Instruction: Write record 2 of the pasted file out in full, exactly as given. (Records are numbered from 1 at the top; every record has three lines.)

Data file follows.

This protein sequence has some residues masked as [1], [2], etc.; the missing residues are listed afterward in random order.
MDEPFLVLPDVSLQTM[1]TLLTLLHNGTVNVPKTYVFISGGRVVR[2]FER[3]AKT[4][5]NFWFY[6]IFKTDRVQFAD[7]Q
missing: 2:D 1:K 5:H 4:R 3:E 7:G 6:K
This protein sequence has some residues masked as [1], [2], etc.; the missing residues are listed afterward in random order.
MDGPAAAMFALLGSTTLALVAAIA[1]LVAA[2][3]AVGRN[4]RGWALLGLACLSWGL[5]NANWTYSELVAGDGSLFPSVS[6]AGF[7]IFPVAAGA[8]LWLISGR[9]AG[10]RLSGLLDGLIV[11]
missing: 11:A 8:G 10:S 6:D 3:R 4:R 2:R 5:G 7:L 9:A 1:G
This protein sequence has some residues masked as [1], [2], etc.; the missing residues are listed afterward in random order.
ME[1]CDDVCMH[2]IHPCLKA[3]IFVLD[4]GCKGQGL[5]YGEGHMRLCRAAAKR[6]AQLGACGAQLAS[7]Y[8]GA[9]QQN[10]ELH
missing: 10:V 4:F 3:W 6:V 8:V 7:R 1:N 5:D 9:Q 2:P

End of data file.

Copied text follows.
This protein sequence has some residues masked as [1], [2], etc.; the missing residues are listed afterward in random order.
MDGPAAAMFALLGSTTLALVAAIA[1]LVAA[2][3]AVGRN[4]RGWALLGLACLSWGL[5]NANWTYSELVAGDGSLFPSVS[6]AGF[7]IFPVAAGA[8]LWLISGR[9]AG[10]RLSGLLDGLIV[11]
missing: 11:A 8:G 10:S 6:D 3:R 4:R 2:R 5:G 7:L 9:A 1:G